This Watch 3 proves to be up to current standards. In addition to a beautiful stainless steel case, it includes a nice Oled screen, as well as Bluetooth, wifi and eSIM compatibility. The only downside is the unique case size (46.2 x 46.2 x 12.15 mm) which might put some off. It must be said that the watch stands out and weighs its weight (54 g). Fortunately, this imposing size comes with a remarkable finish. The circular ring, new to this model, is meticulously notched and the haptic feedback is both subtle and convincing.
The Watch 3’s Oled screen is immaculate. With high maximum brightness and limited reflectance, it remains readable regardless of sunlight. Ditto, the minimum brightness is just low enough not to interfere in the dark.
The great innovation of this Watch 3 lies in its interface. Worn by the crown, HarmonyOS, the manufacturer’s new operating system, does bring some new elements. More often than not, however, these are tweaks rather than genuinely new features. Thus, those used to LiteOS (the old operating system used by Huawei) and previous Chinese watches should not be confused.
Thus, HarmonyOS presents itself first of all as an aesthetic redesign of LiteOS. The list of apps menu gives way to a cloud of apps similar to what we’re used to seeing on watchOS. And as on the Californian watch, a rotation of the crown allows you to step back on the icons and navigate in the interface. In effect, it just makes it easier to explore. It is obviously possible to return to a list menu as on previous models. The apps presented are more or less the same. We are therefore rediscovering all the features available on the Watch 2.
With HarmonyOS, the Watch 3 also gains in autonomy since it is eSIM compatible, a marginal functionality available for the moment only from certain operators. This function allows you to clone your mobile SIM card into the phone in order to maintain a 4G connection, even far from your mobile. With this in mind, the Watch 3 also offers to answer calls directly from his wrist, a feature that we had already seen on… the Apple Watch. The function is quite convincing, however, the speaker is not powerful enough to be heard in a very noisy place.
This call answering feature doubles as another pretty fun one. Thus, when an incoming call is detected, it is possible to go off-hook by clenching your fist briefly, without touching any button. It is by analyzing the rapid arterial constriction caused by this gesture that the connected watch achieves this little sleight of hand. Still, the trick does not work systematically and we have missed a call during a demonstration. Another novelty, the fall detection appears on this model, just like the emergency number.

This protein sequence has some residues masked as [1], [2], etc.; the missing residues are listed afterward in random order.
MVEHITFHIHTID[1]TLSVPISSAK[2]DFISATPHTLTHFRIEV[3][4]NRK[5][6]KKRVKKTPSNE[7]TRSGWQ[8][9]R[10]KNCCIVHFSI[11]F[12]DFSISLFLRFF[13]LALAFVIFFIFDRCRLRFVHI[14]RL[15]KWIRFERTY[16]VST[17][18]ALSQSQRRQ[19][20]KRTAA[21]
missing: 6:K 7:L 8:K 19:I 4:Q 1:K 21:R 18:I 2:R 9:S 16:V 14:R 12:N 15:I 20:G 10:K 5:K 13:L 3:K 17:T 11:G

For the rest, navigation remains classic. Via the digital crown, it provides access to the menu, but the touch screen also plays its role. A swipe from left to right allows you to go back, another down gives access to the control panel, upwards it refers to notifications and to the left on the report of the day. The physical button located under the digital crown allows direct access to the sports menu, very practical before embarking on a session.
All these little novelties make it possible to optimize the experience offered by Huawei on its watches. However, we still noticed a number of limitations and bugs. Synchronization with iOS can therefore fluctuate, with the watch disconnecting at times. The screen turning on during movement is sometimes slow, causing us to stare at a black screen. Finally, during an incoming call, it is sometimes the phone number that is displayed instead of the contact’s name. Not very practical. Likewise, many apps go unrecognized; we therefore receive notifications in the form of SMS. Finally, music control is currently only available from a Huawei smartphone.
These new interface and rotating crown clearly show Huawei’s desire to progress on the interface. Alas, the manufacturer does not manage to push the experience far enough to really rub shoulders with the Apple Watch, its obvious source of inspiration.
The Huawei Watch 3 houses a suite of sensors. We find a built-in GPS, a heart rate monitor, a temperature sensor, as well as a gyroscope, an accelerometer and a barometric pressure sensor.
The GPS works very well. It turns out to be precise, more precise than a smartphone, but above all very quick to calibrate, even in town. The plots collected are relevant and therefore perfectly usable, whether in town or outdoors. The heart rate monitor is not that versatile. Thus, it offers excellent results at rest or during an endurance trip without sudden changes in heart rate. Under these conditions, the margin of error is around 1% compared to a Polar H10 chest strap. On the other hand, when the pace accelerates and an interval training session is carried out, the watch loses all consistency. In the absence of a monitoring capable of managing rapid variations in rhythm, the curves displayed by the watch are of little relevance.
Finally, the Watch 3 ensures trouble-free sleep tracking. The device goes so far as to analyze the user’s rest, information whose relevance is still difficult to assess.
High quality finishes.
Beautiful Oled screen.
Interface still imperfect.
Heart rate monitor still perfectible.
No music control.
With the Watch 3, we expected Huawei to take a step forward. HarmonyOS, circular ring, eSIM: the promises were numerous. Unfortunately, in use, we are faced with a watch that is still looking for itself. Admittedly, the interface is optimized, but the shortcomings in cardiac monitoring and the decrease in autonomy spoil the experience. A Galaxy Watch first of the name, a Huawei Watch GT2 or, in a more sporty style, the Garmin Venu prove to be more complete.
- Ergonomics and design
- Uses and precision